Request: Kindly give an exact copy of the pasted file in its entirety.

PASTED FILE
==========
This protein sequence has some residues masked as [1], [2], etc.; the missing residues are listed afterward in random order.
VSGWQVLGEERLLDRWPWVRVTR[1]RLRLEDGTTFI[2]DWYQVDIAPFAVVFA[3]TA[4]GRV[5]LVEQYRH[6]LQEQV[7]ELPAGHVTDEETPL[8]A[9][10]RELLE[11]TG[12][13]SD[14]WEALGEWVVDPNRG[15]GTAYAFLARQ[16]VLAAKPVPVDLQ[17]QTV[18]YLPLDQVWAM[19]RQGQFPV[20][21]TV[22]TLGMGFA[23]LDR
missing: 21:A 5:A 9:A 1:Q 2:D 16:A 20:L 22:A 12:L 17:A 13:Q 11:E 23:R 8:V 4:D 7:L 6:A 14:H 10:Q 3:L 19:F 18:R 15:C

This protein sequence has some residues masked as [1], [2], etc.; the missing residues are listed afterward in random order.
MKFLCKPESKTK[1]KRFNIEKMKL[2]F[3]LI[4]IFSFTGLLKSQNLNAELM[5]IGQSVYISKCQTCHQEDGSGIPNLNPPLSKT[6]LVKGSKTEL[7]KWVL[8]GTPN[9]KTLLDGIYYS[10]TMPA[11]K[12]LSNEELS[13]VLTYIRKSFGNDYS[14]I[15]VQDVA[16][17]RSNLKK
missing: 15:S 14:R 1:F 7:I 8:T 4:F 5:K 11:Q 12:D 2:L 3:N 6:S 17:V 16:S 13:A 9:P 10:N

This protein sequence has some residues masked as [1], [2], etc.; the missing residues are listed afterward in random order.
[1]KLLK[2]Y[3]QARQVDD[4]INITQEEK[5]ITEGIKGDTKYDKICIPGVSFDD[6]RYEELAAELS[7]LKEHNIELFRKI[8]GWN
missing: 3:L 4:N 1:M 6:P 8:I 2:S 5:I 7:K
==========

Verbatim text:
This protein sequence has some residues masked as [1], [2], etc.; the missing residues are listed afterward in random order.
VSGWQVLGEERLLDRWPWVRVTR[1]RLRLEDGTTFI[2]DWYQVDIAPFAVVFA[3]TA[4]GRV[5]LVEQYRH[6]LQEQV[7]ELPAGHVTDEETPL[8]A[9][10]RELLE[11]TG[12][13]SD[14]WEALGEWVVDPNRG[15]GTAYAFLARQ[16]VLAAKPVPVDLQ[17]QTV[18]YLPLDQVWAM[19]RQGQFPV[20][21]TV[22]TLGMGFA[23]LDR
missing: 21:A 5:A 9:A 1:Q 2:D 16:A 20:L 22:A 12:L 17:A 13:Q 11:E 23:R 8:V 4:D 7:L 6:A 14:H 10:Q 3:L 19:F 18:R 15:C

This protein sequence has some residues masked as [1], [2], etc.; the missing residues are listed afterward in random order.
MKFLCKPESKTK[1]KRFNIEKMKL[2]F[3]LI[4]IFSFTGLLKSQNLNAELM[5]IGQSVYISKCQTCHQEDGSGIPNLNPPLSKT[6]LVKGSKTEL[7]KWVL[8]GTPN[9]KTLLDGIYYS[10]TMPA[11]K[12]LSNEELS[13]VLTYIRKSFGNDYS[14]I[15]VQDVA[16][17]RSNLKK
missing: 15:S 14:R 1:F 7:I 8:T 4:F 5:K 11:Q 12:D 2:L 3:N 6:S 17:V 16:S 13:A 9:P 10:N

This protein sequence has some residues masked as [1], [2], etc.; the missing residues are listed afterward in random order.
[1]KLLK[2]Y[3]QARQVDD[4]INITQEEK[5]ITEGIKGDTKYDKICIPGVSFDD[6]RYEELAAELS[7]LKEHNIELFRKI[8]GWN
missing: 3:L 4:N 1:M 6:P 8:I 2:S 5:I 7:K